The Scottish Fold has been dubbed the “owl cat”. The ears are flat against the head creating an owl-like appearance. The breed is popular. It is becoming more popular and celebrities contribute to the process. Taylor Swift and her friend Ed Sheeran have helped to popularise the breed on social media.
But the Scottish government has signalled that ministers are looking at a change in the law regarding the breeding of purebred cats (note: this breed was ‘discovered’ in Scotland).
“There is currently no breeding ban on the Scottish Fold cat or restrictions on cat breeding in Scotland. However, we are currently considering the issue of pet breeding as part of an ongoing review of pet welfare”.
Other governments should review the matter as well. The gene mutation which gives this cat an adorable baby-like appearance can have an effect on parts of the cat’s anatomy other than the ears which has led to some veterinarians to decry the breeding of this cat (see: Osteochondrodysplasia in Scottish Fold Cats).
Richard Malik, a veterinary consultant at Sydney University, says that breeding Scottish Fold cats is cruel, ethically indefensible and simply perpetuating a disease state. He must believe that the breeders are being cruel. Many would agree. The cat associations don’t agree.
The Scottish SPCA agrees. They want Edinburgh officials to outlaw the practice. They argue that it is common for this breed to suffer from serious health problems. That is true. It does depend, however, upon the proficiency and ethical standards of the breeder.
As mentioned, scientists discovered that the abnormality in their ears may also be linked to problems with cartilage in the joints. Australian veterinarians first identified wrist and ankle problems in the 1990s.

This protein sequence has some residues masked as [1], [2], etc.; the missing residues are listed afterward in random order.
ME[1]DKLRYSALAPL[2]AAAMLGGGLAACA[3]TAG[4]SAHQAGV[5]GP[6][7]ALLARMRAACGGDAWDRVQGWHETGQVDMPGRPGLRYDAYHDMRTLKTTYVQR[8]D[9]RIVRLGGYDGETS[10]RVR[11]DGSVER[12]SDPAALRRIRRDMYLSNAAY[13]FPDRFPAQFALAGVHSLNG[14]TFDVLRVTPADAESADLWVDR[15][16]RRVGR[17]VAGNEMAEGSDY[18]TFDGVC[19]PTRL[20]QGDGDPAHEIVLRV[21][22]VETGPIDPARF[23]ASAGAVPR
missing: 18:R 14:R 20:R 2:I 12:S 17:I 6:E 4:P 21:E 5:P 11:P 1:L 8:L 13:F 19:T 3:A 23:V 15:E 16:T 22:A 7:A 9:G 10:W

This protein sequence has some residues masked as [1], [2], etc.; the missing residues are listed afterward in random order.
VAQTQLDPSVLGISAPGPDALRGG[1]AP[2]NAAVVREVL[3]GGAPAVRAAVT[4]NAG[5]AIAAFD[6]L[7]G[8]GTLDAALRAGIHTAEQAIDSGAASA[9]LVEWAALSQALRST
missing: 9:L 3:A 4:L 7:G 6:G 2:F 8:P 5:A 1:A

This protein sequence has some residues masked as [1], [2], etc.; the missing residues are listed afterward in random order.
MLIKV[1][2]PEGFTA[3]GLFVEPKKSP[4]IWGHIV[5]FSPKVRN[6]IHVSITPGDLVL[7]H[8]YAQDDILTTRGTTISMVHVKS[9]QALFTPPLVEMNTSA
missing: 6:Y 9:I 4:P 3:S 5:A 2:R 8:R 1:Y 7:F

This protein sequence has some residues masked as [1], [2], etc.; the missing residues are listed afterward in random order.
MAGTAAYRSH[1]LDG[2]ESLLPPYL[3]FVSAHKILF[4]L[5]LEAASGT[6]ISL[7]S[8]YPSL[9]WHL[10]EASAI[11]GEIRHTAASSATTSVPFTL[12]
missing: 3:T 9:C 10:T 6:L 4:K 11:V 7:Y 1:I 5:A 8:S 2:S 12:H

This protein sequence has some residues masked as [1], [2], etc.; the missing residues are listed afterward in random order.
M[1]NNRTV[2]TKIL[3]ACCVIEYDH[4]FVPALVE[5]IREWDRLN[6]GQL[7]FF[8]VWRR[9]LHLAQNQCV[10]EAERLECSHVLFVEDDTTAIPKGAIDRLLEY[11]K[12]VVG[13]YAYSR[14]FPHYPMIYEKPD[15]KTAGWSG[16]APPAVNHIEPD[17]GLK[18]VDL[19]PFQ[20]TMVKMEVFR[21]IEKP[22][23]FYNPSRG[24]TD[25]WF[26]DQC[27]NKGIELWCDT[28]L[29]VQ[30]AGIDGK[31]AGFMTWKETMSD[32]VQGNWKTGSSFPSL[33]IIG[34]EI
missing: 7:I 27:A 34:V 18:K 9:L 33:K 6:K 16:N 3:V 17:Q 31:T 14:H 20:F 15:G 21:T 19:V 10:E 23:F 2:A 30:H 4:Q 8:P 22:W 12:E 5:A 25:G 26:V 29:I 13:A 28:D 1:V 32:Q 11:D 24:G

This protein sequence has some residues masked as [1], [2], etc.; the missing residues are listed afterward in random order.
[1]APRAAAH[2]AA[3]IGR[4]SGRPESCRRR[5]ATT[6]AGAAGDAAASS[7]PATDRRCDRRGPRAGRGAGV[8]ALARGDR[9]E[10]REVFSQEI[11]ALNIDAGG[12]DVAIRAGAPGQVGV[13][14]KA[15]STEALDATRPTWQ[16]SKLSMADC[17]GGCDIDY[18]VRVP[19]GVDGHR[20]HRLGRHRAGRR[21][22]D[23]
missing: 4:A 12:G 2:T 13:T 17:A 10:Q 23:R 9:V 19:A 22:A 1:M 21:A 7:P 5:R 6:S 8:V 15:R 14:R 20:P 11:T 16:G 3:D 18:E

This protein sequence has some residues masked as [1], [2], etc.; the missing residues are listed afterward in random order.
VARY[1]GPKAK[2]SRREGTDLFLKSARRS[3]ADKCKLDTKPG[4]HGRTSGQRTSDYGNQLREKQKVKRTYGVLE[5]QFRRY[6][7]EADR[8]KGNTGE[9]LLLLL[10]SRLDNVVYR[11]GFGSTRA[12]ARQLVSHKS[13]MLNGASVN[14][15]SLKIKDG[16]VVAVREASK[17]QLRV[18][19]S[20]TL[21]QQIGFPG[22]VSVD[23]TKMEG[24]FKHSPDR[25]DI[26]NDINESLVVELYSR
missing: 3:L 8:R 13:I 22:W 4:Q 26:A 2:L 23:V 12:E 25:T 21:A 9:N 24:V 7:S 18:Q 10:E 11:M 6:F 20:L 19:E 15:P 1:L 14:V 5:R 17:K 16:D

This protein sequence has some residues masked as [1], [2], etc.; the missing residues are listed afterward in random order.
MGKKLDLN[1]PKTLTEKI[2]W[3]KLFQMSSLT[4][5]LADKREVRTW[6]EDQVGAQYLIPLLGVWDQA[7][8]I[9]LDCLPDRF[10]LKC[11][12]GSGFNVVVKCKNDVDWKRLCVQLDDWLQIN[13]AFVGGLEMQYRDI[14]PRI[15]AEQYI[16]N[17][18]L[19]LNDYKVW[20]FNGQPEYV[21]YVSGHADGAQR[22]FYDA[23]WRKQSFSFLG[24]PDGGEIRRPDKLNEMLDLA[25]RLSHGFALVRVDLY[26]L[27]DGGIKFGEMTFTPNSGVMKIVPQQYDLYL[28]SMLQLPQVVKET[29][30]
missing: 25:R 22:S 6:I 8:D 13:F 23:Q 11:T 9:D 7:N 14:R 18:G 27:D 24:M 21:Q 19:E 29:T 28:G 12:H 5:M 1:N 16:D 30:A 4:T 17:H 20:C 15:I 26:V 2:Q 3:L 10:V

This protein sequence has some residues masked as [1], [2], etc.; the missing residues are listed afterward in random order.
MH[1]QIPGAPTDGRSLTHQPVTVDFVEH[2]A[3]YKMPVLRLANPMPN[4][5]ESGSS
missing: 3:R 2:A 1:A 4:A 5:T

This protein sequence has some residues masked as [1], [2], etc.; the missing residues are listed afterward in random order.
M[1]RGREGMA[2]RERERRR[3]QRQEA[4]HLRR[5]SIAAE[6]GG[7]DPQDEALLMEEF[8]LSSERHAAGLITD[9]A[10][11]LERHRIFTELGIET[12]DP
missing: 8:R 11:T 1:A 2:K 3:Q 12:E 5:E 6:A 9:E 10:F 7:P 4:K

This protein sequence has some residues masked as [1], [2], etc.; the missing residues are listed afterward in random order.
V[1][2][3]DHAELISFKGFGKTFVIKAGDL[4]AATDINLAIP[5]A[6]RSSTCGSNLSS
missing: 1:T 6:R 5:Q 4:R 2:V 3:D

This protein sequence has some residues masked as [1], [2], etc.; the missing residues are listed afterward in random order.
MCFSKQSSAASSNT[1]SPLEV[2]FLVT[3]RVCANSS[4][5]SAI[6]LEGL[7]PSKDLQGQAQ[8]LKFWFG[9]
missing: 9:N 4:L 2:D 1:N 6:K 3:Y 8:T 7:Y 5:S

I have a full discussion on the health implications of this gene mutation on my website and you can access that information by clicking on this link.
My thoughts about the Scottish Fold’s health problems and indeed the health problems of other dubious purebred cats such as the flat-faced Persian and the weedy looking Modern Siamese are that they should not be bred. Alternative versions of these two cats are available and they are more attractive and healthier.
This is breeding which has gone too far in the interests of trying to refine personal preferences regarding appearance. Breeding should prioritise welfare which in this instance means the health of the cat. The second priority is behavioural characteristics and the third should be appearance which should be subject to good health and good behaviour. I’d be happy for a ban on any of these cat breeds but my opinions are rather strong on the subject and probably out of step with the majority of cat lovers.
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